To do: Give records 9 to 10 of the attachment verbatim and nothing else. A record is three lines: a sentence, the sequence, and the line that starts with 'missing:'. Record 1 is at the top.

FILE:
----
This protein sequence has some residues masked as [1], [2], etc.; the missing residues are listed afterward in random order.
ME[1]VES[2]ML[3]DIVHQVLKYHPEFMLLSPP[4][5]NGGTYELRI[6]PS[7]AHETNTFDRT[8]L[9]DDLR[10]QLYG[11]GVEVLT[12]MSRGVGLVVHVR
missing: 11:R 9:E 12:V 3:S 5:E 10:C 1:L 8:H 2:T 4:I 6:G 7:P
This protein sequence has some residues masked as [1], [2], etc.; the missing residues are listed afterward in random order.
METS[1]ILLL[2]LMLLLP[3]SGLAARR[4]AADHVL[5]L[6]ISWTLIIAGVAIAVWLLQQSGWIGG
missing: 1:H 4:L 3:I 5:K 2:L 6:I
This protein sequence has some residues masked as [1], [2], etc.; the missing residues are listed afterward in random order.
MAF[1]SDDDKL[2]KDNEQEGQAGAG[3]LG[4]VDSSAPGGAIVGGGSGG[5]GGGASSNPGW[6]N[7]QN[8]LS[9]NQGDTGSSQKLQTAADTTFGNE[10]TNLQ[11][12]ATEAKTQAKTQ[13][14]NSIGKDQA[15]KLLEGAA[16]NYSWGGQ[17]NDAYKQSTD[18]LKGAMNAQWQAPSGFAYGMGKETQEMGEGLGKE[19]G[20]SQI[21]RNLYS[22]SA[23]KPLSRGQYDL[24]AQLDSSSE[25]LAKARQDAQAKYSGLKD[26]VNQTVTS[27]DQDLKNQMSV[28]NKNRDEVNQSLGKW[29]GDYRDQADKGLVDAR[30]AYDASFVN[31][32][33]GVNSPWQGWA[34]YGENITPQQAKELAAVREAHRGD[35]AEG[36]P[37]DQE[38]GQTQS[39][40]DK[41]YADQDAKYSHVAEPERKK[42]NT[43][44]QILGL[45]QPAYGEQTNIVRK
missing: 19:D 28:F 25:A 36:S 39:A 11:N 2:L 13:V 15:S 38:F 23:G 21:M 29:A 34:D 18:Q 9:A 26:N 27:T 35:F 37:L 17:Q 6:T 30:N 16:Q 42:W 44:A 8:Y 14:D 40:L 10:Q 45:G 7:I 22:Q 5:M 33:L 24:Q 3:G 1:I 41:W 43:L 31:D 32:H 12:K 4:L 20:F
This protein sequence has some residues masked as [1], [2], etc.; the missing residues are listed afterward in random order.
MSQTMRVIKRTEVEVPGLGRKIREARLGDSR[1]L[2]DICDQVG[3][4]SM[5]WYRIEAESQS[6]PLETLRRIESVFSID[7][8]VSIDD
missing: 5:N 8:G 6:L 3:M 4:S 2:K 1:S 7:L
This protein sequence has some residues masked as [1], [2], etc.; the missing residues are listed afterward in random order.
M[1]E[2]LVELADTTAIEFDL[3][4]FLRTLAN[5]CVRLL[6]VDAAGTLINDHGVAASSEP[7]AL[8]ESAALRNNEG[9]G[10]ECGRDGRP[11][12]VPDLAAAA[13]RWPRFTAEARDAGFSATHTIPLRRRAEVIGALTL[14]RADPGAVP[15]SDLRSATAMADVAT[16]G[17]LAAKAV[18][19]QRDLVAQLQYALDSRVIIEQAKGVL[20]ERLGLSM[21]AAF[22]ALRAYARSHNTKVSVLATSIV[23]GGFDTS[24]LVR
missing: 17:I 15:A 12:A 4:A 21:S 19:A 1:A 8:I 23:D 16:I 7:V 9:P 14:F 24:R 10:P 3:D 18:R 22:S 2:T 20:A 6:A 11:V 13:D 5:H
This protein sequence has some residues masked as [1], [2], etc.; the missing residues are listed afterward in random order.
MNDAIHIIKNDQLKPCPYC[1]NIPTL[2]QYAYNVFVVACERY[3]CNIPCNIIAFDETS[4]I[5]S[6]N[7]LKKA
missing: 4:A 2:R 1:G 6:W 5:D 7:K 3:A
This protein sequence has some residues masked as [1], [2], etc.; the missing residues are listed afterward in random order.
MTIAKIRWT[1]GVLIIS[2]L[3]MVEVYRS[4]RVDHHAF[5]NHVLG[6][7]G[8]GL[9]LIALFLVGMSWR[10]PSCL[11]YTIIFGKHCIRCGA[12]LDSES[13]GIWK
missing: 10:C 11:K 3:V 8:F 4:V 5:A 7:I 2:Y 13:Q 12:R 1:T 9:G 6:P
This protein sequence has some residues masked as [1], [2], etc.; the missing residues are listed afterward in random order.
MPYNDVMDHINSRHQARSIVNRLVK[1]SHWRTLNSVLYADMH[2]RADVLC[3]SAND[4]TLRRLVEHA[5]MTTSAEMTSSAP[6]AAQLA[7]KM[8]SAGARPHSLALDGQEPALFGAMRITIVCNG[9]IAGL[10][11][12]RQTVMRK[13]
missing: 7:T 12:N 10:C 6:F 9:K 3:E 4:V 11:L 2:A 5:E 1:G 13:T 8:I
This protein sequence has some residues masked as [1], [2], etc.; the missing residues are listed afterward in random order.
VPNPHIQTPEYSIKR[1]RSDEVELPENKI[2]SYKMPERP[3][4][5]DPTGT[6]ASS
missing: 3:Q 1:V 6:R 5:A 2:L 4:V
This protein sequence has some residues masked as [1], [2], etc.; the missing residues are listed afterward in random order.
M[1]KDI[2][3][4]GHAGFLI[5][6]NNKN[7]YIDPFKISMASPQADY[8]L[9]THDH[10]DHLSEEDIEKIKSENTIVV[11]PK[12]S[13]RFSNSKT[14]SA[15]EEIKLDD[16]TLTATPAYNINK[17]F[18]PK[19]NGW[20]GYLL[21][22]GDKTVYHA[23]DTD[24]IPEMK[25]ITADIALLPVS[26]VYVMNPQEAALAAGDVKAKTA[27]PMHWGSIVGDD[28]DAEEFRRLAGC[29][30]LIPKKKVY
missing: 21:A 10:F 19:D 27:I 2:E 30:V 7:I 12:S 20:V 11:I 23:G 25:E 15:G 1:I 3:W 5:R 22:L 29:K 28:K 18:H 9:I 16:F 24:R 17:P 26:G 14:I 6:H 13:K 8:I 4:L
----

This protein sequence has some residues masked as [1], [2], etc.; the missing residues are listed afterward in random order.
VPNPHIQTPEYSIKR[1]RSDEVELPENKI[2]SYKMPERP[3][4][5]DPTGT[6]ASS
missing: 3:Q 1:V 6:R 5:A 2:L 4:V
This protein sequence has some residues masked as [1], [2], etc.; the missing residues are listed afterward in random order.
M[1]KDI[2][3][4]GHAGFLI[5][6]NNKN[7]YIDPFKISMASPQADY[8]L[9]THDH[10]DHLSEEDIEKIKSENTIVV[11]PK[12]S[13]RFSNSKT[14]SA[15]EEIKLDD[16]TLTATPAYNINK[17]F[18]PK[19]NGW[20]GYLL[21][22]GDKTVYHA[23]DTD[24]IPEMK[25]ITADIALLPVS[26]VYVMNPQEAALAAGDVKAKTA[27]PMHWGSIVGDD[28]DAEEFRRLAGC[29][30]LIPKKKVY
missing: 21:A 10:F 19:D 27:I 2:E 30:V 7:I 12:S 20:V 11:I 23:G 25:E 15:G 1:I 3:W 5:R 22:L 29:K 28:K 18:H 9:I 16:F 24:R 17:P 26:G 14:I 6:H 13:K 8:I 4:L